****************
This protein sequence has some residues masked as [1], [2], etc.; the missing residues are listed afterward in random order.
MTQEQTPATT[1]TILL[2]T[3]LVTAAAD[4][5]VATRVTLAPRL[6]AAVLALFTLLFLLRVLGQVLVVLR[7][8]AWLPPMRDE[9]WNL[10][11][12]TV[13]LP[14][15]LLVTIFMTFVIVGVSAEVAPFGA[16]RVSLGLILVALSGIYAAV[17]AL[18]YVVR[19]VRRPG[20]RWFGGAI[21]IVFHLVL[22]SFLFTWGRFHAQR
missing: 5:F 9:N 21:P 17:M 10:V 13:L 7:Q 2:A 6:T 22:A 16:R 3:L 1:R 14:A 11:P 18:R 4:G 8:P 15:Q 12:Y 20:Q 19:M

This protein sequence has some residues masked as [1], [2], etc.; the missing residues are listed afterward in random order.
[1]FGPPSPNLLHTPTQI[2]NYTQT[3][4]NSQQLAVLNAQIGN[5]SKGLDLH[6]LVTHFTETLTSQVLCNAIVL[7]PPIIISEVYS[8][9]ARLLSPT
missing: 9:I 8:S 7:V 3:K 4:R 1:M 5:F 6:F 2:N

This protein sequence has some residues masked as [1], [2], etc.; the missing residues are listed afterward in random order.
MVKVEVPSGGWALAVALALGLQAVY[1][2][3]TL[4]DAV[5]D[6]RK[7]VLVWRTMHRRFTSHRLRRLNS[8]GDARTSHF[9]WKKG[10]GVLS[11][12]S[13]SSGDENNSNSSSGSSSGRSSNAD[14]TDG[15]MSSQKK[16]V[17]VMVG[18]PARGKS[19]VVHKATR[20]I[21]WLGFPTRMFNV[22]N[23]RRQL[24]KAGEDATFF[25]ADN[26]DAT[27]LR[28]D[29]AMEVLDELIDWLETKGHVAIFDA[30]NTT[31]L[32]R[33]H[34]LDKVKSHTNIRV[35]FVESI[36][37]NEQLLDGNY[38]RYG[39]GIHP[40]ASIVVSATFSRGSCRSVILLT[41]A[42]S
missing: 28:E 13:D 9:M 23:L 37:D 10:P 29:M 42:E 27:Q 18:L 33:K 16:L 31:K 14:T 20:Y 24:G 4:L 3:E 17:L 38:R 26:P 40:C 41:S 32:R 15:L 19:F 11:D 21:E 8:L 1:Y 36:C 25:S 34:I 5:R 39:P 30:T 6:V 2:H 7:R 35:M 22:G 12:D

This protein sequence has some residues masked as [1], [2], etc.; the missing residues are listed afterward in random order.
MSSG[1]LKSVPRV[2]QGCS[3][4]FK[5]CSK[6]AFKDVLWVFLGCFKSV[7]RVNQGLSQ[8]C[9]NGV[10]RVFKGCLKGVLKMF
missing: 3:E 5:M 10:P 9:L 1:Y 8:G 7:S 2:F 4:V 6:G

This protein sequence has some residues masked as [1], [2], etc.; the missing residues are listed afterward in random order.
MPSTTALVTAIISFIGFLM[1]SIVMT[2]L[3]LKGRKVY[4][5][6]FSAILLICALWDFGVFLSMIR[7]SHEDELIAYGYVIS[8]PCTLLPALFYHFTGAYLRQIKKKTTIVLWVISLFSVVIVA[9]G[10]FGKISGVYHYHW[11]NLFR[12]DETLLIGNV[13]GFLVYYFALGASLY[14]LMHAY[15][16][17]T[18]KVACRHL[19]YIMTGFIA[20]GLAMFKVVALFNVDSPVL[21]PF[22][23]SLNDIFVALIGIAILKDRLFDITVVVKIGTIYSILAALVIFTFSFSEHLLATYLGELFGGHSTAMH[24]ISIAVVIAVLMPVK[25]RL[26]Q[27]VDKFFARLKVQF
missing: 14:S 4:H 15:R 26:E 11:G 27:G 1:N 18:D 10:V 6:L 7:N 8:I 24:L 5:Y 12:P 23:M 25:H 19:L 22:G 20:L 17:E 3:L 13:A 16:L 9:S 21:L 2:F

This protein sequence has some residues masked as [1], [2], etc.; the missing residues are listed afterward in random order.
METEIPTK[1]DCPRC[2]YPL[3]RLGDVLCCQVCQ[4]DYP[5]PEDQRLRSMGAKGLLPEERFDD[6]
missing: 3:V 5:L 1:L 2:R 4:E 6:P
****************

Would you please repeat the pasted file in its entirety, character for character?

This protein sequence has some residues masked as [1], [2], etc.; the missing residues are listed afterward in random order.
MTQEQTPATT[1]TILL[2]T[3]LVTAAAD[4][5]VATRVTLAPRL[6]AAVLALFTLLFLLRVLGQVLVVLR[7][8]AWLPPMRDE[9]WNL[10][11][12]TV[13]LP[14][15]LLVTIFMTFVIVGVSAEVAPFGA[16]RVSLGLILVALSGIYAAV[17]AL[18]YVVR[19]VRRPG[20]RWFGGAI[21]IVFHLVL[22]SFLFTWGRFHAQR
missing: 5:F 9:N 21:P 17:M 10:V 13:L 7:Q 2:A 6:T 22:A 16:R 3:L 1:R 14:A 11:P 18:R 4:G 8:P 15:Q 12:Y 20:Q 19:M

This protein sequence has some residues masked as [1], [2], etc.; the missing residues are listed afterward in random order.
[1]FGPPSPNLLHTPTQI[2]NYTQT[3][4]NSQQLAVLNAQIGN[5]SKGLDLH[6]LVTHFTETLTSQVLCNAIVL[7]PPIIISEVYS[8][9]ARLLSPT
missing: 9:I 8:S 7:V 3:K 4:R 1:M 5:F 6:F 2:N

This protein sequence has some residues masked as [1], [2], etc.; the missing residues are listed afterward in random order.
MVKVEVPSGGWALAVALALGLQAVY[1][2][3]TL[4]DAV[5]D[6]RK[7]VLVWRTMHRRFTSHRLRRLNS[8]GDARTSHF[9]WKKG[10]GVLS[11][12]S[13]SSGDENNSNSSSGSSSGRSSNAD[14]TDG[15]MSSQKK[16]V[17]VMVG[18]PARGKS[19]VVHKATR[20]I[21]WLGFPTRMFNV[22]N[23]RRQL[24]KAGEDATFF[25]ADN[26]DAT[27]LR[28]D[29]AMEVLDELIDWLETKGHVAIFDA[30]NTT[31]L[32]R[33]H[34]LDKVKSHTNIRV[35]FVESI[36][37]NEQLLDGNY[38]RYG[39]GIHP[40]ASIVVSATFSRGSCRSVILLT[41]A[42]S
missing: 28:E 13:D 9:M 23:L 37:D 10:P 29:M 42:E 27:Q 18:L 33:K 16:L 31:K 14:T 20:Y 24:G 4:L 3:E 17:L 38:R 26:P 40:C 41:S 32:R 15:L 19:F 11:D 21:E 8:L 1:Y 36:C 25:S 34:I 5:R 39:P 30:T 6:V 2:H 7:R 35:M 22:G 12:D

This protein sequence has some residues masked as [1], [2], etc.; the missing residues are listed afterward in random order.
MSSG[1]LKSVPRV[2]QGCS[3][4]FK[5]CSK[6]AFKDVLWVFLGCFKSV[7]RVNQGLSQ[8]C[9]NGV[10]RVFKGCLKGVLKMF
missing: 3:E 5:M 10:P 9:L 1:Y 8:G 7:S 2:F 4:V 6:G

This protein sequence has some residues masked as [1], [2], etc.; the missing residues are listed afterward in random order.
MPSTTALVTAIISFIGFLM[1]SIVMT[2]L[3]LKGRKVY[4][5][6]FSAILLICALWDFGVFLSMIR[7]SHEDELIAYGYVIS[8]PCTLLPALFYHFTGAYLRQIKKKTTIVLWVISLFSVVIVA[9]G[10]FGKISGVYHYHW[11]NLFR[12]DETLLIGNV[13]GFLVYYFALGASLY[14]LMHAY[15][16][17]T[18]KVACRHL[19]YIMTGFIA[20]GLAMFKVVALFNVDSPVL[21]PF[22][23]SLNDIFVALIGIAILKDRLFDITVVVKIGTIYSILAALVIFTFSFSEHLLATYLGELFGGHSTAMH[24]ISIAVVIAVLMPVK[25]RL[26]Q[27]VDKFFARLKVQF
missing: 14:S 4:H 15:R 26:E 11:G 27:G 1:N 18:D 10:V 6:L 7:N 8:I 24:L 5:Y 12:P 23:M 25:H 19:L 22:G 20:L 17:E 3:L 13:A 16:L 9:S 21:L 2:F

This protein sequence has some residues masked as [1], [2], etc.; the missing residues are listed afterward in random order.
METEIPTK[1]DCPRC[2]YPL[3]RLGDVLCCQVCQ[4]DYP[5]PEDQRLRSMGAKGLLPEERFDD[6]
missing: 3:V 5:L 1:L 2:R 4:E 6:P